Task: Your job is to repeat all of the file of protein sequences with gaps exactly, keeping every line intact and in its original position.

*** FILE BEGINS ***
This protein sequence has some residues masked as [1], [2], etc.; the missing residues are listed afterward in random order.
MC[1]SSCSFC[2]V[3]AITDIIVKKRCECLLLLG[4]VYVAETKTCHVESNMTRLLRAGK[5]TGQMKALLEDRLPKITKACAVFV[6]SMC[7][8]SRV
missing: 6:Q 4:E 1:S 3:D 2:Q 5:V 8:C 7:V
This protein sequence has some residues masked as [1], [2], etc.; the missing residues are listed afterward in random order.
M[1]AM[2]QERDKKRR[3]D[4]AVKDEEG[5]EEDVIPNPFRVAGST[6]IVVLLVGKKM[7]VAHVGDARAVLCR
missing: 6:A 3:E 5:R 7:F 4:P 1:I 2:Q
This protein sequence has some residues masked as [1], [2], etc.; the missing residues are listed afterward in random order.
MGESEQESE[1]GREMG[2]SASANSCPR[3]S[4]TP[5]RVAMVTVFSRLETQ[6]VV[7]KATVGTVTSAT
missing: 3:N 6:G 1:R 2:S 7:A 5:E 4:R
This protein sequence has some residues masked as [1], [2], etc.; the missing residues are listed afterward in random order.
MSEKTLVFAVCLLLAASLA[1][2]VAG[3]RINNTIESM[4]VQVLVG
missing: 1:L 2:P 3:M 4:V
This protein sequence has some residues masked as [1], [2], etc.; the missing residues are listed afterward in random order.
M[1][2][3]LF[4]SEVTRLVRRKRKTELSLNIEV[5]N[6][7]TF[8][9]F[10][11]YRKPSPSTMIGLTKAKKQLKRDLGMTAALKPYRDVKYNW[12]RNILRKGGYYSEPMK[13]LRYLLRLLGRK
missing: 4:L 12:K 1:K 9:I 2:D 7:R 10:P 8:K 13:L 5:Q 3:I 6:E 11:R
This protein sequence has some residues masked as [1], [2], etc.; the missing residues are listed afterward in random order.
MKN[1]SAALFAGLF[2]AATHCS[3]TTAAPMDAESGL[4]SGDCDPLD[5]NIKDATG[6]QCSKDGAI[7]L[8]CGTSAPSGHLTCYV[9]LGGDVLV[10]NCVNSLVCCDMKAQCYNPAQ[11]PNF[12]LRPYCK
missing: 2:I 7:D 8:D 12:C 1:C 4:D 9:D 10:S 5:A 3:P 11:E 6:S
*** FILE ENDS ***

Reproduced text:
This protein sequence has some residues masked as [1], [2], etc.; the missing residues are listed afterward in random order.
MC[1]SSCSFC[2]V[3]AITDIIVKKRCECLLLLG[4]VYVAETKTCHVESNMTRLLRAGK[5]TGQMKALLEDRLPKITKACAVFV[6]SMC[7][8]SRV
missing: 6:Q 4:E 1:S 3:D 2:Q 5:V 8:C 7:V
This protein sequence has some residues masked as [1], [2], etc.; the missing residues are listed afterward in random order.
M[1]AM[2]QERDKKRR[3]D[4]AVKDEEG[5]EEDVIPNPFRVAGST[6]IVVLLVGKKM[7]VAHVGDARAVLCR
missing: 6:A 3:E 5:R 7:F 4:P 1:I 2:Q
This protein sequence has some residues masked as [1], [2], etc.; the missing residues are listed afterward in random order.
MGESEQESE[1]GREMG[2]SASANSCPR[3]S[4]TP[5]RVAMVTVFSRLETQ[6]VV[7]KATVGTVTSAT
missing: 3:N 6:G 1:R 2:S 7:A 5:E 4:R
This protein sequence has some residues masked as [1], [2], etc.; the missing residues are listed afterward in random order.
MSEKTLVFAVCLLLAASLA[1][2]VAG[3]RINNTIESM[4]VQVLVG
missing: 1:L 2:P 3:M 4:V
This protein sequence has some residues masked as [1], [2], etc.; the missing residues are listed afterward in random order.
M[1][2][3]LF[4]SEVTRLVRRKRKTELSLNIEV[5]N[6][7]TF[8][9]F[10][11]YRKPSPSTMIGLTKAKKQLKRDLGMTAALKPYRDVKYNW[12]RNILRKGGYYSEPMK[13]LRYLLRLLGRK
missing: 4:L 12:K 1:K 9:I 2:D 7:R 10:P 8:K 13:L 5:Q 3:I 6:E 11:R
This protein sequence has some residues masked as [1], [2], etc.; the missing residues are listed afterward in random order.
MKN[1]SAALFAGLF[2]AATHCS[3]TTAAPMDAESGL[4]SGDCDPLD[5]NIKDATG[6]QCSKDGAI[7]L[8]CGTSAPSGHLTCYV[9]LGGDVLV[10]NCVNSLVCCDMKAQCYNPAQ[11]PNF[12]LRPYCK
missing: 2:I 7:D 8:D 12:C 1:C 4:D 9:D 10:S 5:A 3:P 11:E 6:S